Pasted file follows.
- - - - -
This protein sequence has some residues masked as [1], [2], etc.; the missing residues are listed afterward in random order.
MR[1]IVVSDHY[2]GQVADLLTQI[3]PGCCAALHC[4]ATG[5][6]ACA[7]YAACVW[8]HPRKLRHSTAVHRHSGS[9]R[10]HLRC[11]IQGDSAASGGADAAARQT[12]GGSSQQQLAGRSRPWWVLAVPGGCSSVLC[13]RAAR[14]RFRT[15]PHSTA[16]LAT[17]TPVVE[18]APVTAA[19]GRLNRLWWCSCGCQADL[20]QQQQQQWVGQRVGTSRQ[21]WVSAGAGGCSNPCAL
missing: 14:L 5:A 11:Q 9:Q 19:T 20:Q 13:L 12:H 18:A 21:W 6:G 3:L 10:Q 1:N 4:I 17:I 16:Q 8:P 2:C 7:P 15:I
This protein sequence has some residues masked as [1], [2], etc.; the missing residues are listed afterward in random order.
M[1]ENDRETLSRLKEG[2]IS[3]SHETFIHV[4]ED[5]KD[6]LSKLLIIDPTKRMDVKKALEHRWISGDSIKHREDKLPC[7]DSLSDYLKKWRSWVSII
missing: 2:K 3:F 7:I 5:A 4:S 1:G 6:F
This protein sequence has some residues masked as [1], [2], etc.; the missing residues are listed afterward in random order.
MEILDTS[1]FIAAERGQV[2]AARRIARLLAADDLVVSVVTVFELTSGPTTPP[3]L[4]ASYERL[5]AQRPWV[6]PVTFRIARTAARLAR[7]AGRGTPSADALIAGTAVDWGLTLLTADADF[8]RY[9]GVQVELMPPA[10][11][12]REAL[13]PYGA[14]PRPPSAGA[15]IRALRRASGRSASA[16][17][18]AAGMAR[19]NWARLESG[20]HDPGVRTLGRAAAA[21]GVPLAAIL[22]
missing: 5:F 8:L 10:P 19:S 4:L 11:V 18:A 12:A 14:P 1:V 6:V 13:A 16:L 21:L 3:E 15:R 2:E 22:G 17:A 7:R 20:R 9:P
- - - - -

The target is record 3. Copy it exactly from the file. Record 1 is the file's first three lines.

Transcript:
This protein sequence has some residues masked as [1], [2], etc.; the missing residues are listed afterward in random order.
MEILDTS[1]FIAAERGQV[2]AARRIARLLAADDLVVSVVTVFELTSGPTTPP[3]L[4]ASYERL[5]AQRPWV[6]PVTFRIARTAARLAR[7]AGRGTPSADALIAGTAVDWGLTLLTADADF[8]RY[9]GVQVELMPPA[10][11][12]REAL[13]PYGA[14]PRPPSAGA[15]IRALRRASGRSASA[16][17][18]AAGMAR[19]NWARLESG[20]HDPGVRTLGRAAAA[21]GVPLAAIL[22]
missing: 5:F 8:L 10:P 19:S 4:L 11:V 18:A 12:A 14:P 1:V 6:V 13:A 16:L 21:L 3:E 15:R 2:E 22:G 17:A 7:R 20:R 9:P